The Washington, D.C. council is seeking ways to help relieve traffic congestion in the nation's capital. In doing so, they are proposing to spend $500K to study the possibility of adding tolls and charging a congestion fee to drive in parts of the city.
The study would look at certain areas and roads in D.C. and weigh the pros and cons of adding fees for driving on those roads. The study hopes to reveal if imposing the fee and tolls has any effect on surrounding traffic in other parts of the District as well as in Maryland and Virginia.
A similar study was approved in April to take place in New York City. Preliminary logistics with their plan include a network of license plate readers. Tolls there would expected to be at least $10 for drivers in Manhattan south of Central Park.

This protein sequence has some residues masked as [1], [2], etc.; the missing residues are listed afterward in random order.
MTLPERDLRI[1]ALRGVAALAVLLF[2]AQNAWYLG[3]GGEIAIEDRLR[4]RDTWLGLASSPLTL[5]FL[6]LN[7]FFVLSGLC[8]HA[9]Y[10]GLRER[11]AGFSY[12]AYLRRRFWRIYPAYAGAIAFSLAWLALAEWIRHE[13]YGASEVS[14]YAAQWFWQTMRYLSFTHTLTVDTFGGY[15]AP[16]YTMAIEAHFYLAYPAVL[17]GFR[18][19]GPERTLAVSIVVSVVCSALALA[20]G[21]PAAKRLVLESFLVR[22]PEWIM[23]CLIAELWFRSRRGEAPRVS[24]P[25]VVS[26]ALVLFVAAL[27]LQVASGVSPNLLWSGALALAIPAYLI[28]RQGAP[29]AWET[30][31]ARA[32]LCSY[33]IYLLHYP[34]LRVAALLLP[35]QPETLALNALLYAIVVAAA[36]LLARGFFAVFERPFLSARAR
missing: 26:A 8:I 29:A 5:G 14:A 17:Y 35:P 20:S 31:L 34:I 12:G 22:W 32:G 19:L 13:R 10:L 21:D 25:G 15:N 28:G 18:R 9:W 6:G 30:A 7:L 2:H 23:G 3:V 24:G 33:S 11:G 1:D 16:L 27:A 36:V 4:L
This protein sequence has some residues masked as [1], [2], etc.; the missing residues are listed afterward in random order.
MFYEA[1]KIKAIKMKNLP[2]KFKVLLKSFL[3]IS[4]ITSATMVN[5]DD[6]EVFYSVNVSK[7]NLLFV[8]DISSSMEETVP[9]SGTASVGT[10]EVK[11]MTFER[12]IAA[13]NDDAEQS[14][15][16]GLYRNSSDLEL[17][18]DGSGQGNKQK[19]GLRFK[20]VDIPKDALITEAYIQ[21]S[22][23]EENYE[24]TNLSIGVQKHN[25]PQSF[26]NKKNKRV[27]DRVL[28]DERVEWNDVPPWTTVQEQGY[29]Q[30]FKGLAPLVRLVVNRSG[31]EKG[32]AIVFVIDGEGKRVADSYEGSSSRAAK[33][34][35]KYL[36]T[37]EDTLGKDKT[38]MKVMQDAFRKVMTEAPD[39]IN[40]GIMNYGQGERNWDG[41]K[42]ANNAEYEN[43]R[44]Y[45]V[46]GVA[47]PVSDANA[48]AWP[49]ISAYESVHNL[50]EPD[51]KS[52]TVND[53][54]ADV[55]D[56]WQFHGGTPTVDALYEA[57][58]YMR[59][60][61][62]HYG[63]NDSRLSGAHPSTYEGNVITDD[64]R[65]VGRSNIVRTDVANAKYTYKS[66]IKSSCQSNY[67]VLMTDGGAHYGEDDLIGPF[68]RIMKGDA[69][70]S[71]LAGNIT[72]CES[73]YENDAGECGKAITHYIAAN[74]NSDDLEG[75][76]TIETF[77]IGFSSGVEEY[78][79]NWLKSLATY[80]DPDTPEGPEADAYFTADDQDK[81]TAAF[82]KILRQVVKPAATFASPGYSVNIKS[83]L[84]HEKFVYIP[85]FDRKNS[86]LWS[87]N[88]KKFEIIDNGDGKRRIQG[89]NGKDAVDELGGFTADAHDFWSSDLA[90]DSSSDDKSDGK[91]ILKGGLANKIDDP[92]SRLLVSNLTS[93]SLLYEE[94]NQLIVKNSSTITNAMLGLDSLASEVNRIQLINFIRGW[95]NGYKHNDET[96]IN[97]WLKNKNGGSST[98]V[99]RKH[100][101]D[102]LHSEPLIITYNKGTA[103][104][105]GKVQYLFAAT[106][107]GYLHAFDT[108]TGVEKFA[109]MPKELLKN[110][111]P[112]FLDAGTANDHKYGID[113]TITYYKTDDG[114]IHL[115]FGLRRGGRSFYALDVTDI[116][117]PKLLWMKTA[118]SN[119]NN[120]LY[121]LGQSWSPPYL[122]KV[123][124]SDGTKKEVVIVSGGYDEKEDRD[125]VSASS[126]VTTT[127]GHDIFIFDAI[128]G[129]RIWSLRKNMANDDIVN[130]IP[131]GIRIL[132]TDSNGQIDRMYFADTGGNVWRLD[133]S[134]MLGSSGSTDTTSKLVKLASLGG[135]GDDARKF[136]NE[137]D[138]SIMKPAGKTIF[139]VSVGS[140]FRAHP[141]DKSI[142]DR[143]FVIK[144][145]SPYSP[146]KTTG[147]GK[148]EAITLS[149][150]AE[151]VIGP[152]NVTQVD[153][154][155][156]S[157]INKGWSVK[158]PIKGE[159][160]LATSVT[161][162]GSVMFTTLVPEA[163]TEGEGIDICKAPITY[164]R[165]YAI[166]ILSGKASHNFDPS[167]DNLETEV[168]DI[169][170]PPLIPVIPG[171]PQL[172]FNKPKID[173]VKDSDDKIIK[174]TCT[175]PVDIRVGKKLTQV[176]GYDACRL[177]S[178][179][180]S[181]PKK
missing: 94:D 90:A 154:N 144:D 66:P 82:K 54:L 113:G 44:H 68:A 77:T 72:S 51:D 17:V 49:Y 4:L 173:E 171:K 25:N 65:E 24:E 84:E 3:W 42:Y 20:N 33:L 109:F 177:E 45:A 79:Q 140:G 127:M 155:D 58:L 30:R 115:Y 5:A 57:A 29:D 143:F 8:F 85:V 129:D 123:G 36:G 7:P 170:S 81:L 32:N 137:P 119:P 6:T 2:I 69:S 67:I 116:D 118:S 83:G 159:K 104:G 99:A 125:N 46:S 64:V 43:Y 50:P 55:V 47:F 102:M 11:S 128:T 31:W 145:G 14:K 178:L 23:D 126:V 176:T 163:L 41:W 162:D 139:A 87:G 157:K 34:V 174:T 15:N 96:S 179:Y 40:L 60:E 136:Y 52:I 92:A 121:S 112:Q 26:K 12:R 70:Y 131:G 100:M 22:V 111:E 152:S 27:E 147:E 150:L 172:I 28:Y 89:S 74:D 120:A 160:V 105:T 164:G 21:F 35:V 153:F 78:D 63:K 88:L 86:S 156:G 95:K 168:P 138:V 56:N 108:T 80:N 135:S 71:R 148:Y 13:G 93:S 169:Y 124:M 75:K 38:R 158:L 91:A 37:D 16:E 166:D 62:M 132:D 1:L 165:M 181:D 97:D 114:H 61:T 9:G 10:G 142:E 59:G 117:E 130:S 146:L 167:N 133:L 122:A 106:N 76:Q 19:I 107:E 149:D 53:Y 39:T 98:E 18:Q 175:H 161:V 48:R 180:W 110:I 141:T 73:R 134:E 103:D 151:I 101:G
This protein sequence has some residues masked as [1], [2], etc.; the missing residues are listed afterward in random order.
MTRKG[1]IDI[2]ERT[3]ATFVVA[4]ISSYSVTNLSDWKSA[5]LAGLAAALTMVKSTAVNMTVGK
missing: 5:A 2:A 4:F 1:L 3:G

International cities like London, Stockholm and Singapore all have "congestion pricing" systems actively in place now. Those three cities reported a reduction in overall traffic, an improvement in air quality, and a significant stream of income that is being used in part to improve public transportation.
D.C. commuters waste around 63 hours in traffic per year according to a recent study, placing them in 6th place in terms of US cities with the worst traffic.
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